The economy is starting off 2023 just as strangely as it ended 2022. Big companies continue to announce layoffs, but job openings remain stubbornly high across the world. The dollar is retreating. You can’t turn around on Wall Street without hearing executives talk about how healthy consumers are, while at the same time packing financial sandbags around their own firms.
To help make sense of it all, I called Jason Furman, who spent eight years as a top economic adviser to Barack Obama and now teaches at Harvard’s Kennedy School. Here’s our chat, condensed and edited.
Q: Did the Fed blow it?
A: Given the pandemic and the fiscal response, I’m not sure there’s anything the Fed could have done to prevent inflation. But they certainly didn’t give it their best try. They blew 2021. They blew the first couple of months of 2022.
But for about nine months now, I think they’ve been pretty much right in everything they’re doing. When I looked at [the Fed statement released yesterday], it was the first time in two years when I didn’t want to bang my head against the wall. But I don’t know if it’s going to be sufficient.
There needs to be some serious reflection on why everyone missed the inflation that, in some respects, should have been quite obvious was coming. Some things in the past few years were black-swan events, but some things were not seeing the swan that was sitting there right in front of us.
Q: Are you optimistic or pessimistic? Or can the economist in you make a case for both?
A: We just had two terrific inflation reports. A slowdown in the growth of [housing and rental] costs has yet to show up in the data but almost certainly will this year. Supersized interest rate increases may be behind us, and increases altogether may be behind us pretty soon.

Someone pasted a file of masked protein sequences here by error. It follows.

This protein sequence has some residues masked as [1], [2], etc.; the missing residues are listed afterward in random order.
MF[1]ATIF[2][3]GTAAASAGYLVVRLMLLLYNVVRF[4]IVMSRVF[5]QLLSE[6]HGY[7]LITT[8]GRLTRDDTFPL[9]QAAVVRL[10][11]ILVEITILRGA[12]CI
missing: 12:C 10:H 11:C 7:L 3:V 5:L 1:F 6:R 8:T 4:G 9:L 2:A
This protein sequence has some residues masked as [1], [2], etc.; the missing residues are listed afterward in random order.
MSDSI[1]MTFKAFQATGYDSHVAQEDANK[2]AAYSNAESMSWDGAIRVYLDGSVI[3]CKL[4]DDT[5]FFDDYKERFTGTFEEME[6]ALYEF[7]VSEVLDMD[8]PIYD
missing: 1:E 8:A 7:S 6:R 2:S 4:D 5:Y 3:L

The flip side is that historically, inflation has been very hard to wring out of the system. Labor markets remain extremely tight. Absent a weakening in the economy, the Fed will still be battling inflation over the next year, and even that may not do it.
Q: The market has consistently misjudged the Fed’s intentions, and in the FOMC minutes released yesterday, there was concern that investors would read the smaller rate hike as a sign that the Fed was giving up. The stock market isn’t the economy. So should Powell even care?
A: The Fed should care. You saw it after the September meeting, when the Fed’s statement looked a bit dovish and the market was really relieved. And then it became clear in the press conference that Jay Powell was upset about the market reaction and had wanted the market to move the opposite way. And in his Jackson Hole speech, where he deflated a couple of weeks of market exuberance.
I think the Fed’s communication has been reasonably clear about sticking to [serious rate hikes]. The market’s skepticism has so far worked out badly for those betting against their resolve.
Q: The dollar was incredibly strong for most of 2022 and has fallen in the last six weeks or so. Does that complicate the Fed’s playbook?
A: It makes their job harder. The Fed is trying to slow the economy, and there are three basic ways they can do that. They can slow the housing sector with higher interest rates, they can slow manufacturing and exports with a stronger dollar [which makes it more expensive for foreigners to buy American goods], and they can slow consumer spending by lowering the stock market. The export tool has been a bit blunted lately. And so the Fed may have to go harder at the housing sector.